ADHD Drugs for Chronic Fatigue Syndrome

How Well Do They Work?

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Could drugs meant for hyperactive children be an effective treatment for chronically fatigued adults? Is illogical as it sounds, they might be.

Some doctors prescribe ADD/ADHD drugs for their patients with chronic fatigue syndrome (ME/CFS) and say they've seen positive results. We have a growing body of evidence to back this up, but more research is needed.

These drugs are classified as neurostimulants, which means that they stimulate brain activity.

(Paradoxically, they have a calming affect on ADD/ADHD brains.)

The most popular neurostimulants are:

  • Ritalin and Concerta, which contain methylphenidate
  • Dexedrine, which contains dextroamphetamine
  • Adderall, which contains amphetamine and dextroamphetamine
  • Vyvanse, which contains lisdexamfetamine

Why Use Neurostimulants?

The exact mechanism of these drugs isn't known (which is actually quite common in drugs that affect the brain), but they're believed to change the availability of two neurotransmitters -- norepinephrine and dopamine -- that are thought to be dysregulated in both ADD/ADHD and ME/CFS.

Low norepinephrine is linked to loss of alertness and memory problems, while dopamine deficiency is linked to cognitive impairment and inability to focus attention. These symptoms are shared by ADD/ADHD and ME/CFS.

One small study (Young 2003) demonstrates that, in adults, the two conditions share a lot of other symptoms as well, including unexplained fatigue, widespread muscle pain, and diagnoses of ME/CFS or the similar condition fibromyalgia.

Some doctors even hypothesize that children with ADD/ADHD may be at risk for developing ME/CFS as adults, and a small 2013 study (Young, Postgraduate Medicine) supports that. Researchers looked at three cases of ME/CFS in which the patient didn't respond well to treatment. They discovered that all three of them met the criteria for ADHD and responded to treatment with neurostimulants.

They concluded that ADHD and ME/CFS (and possible fibromyalgia as well) likely have common underlying mechanisms, and also that ADHD may evolve into ME/CFS or something similar.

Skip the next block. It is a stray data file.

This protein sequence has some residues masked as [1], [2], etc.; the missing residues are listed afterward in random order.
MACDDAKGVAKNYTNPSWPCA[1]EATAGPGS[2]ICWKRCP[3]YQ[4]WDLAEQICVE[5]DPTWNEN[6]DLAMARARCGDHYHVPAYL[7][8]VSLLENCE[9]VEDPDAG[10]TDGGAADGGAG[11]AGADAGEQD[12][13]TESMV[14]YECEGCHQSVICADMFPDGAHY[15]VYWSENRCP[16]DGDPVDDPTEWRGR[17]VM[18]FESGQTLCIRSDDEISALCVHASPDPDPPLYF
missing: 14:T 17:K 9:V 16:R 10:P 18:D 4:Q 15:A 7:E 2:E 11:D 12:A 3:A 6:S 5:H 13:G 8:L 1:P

A 2006 study (Blockmans) of methylphenidate for ME/CFS demonstrated a significant improvement in about 20% of participants. That's hardly an overwhelming endorsement. However, many researchers believe ME/CFS consists of several subgroups that each require different treatment. Do the people who responded to methylphenidate represent a particular subgroup? We don't yet know enough to say either way.

A 2003 preliminary study (Olson) of dextroamphetamine showed that 9 out of 10 participants with ME/CFS had significantly less fatigue while taking the drug compared to a placebo. In 2015, a study came out that found dextroamphetamine was beneficial in a variety of conditions that are more common in women than in men, including ME/CFS, fibromyalgia, pelvic pain, and interstitial cystitis.

A 2013 study (Young, Psychiatry Research) of lisdexamfetamine suggested that the drug was significantly more effective than placebo when it came to executive brain function, which is a set of mental skills that help you get things done.

It also improved their pain, fatigue, and global function.

Are Neurostimulants Right for You?

These medications are already on the market and are relatively inexpensive, which makes them easy for people to obtain. A drawback is that they carry a risk of addiction and therefore may require close oversight, which means frequent doctor's appointments.

If you're interested in trying these drugs, talk to your doctor. Keep in mind that some doctors may not be willing to prescribe these drugs off-label for ME/CFS based only the evidence we have so far.

Sources:

Blockmans D, et. al. The American journal of medicine. 2006 Feb;119(2):167.e23-30. Does methylphenidate reduce the symptoms of chronic fatigue syndrome?

Check JH. Clinical and experiimental obstetrics & gynecology. 2015;42(3):267-78. Symathomimetic amines are a safe, highly effective therapy for several female chronic disorders that do not respond well to conventional therapy.

Olson LG, Ambrogetti A, Sutherland DC. Psychomatics. 2003 Jan-Feb;44(1):38-43. A pilot randomized controlled trial of dexamphetamine in patients with chronic fatigue syndrome.

Valdizán Usón JR, Idiazábal Alecha MA. Expert review of neurotherapeutics. 2008 Jun;8(6):917-27. Diagnostic and treatment challenges of chronic fatigue syndrome: role of immediate-release methylphenidate.

Valdizán Usón JR, Idiazábal Alecha MA. Expert review of neurotherapeutics. 2008 Jun;8(6):917-27. Diagnostic and treatment challenges of chronic fatigue syndrome: role of immediate-release methylphenidate.

Young JL. Psychiatry research. 2013 May 15;207(1-2):127-33. Use of lisdexamfetamine dimesylate in treatment of executive functioning deficits and chronic fatigue syndrome: a double blind, placebo-controlled study.

Young JL. Postgraduate medicine. 2013 Jan;125(1):162-8. Chronic fatigue syndrome: 3 cases and a discussion of the natural history of attention-deficit/hperactivity disorder.

Young JL, Redmond JC. Psychopharmacology bulletin. 2007;40(1):118-26. Fibromyalgia, chronic fatigue, and adult attention deficit hyperactivity disorder in the adult: a case study.

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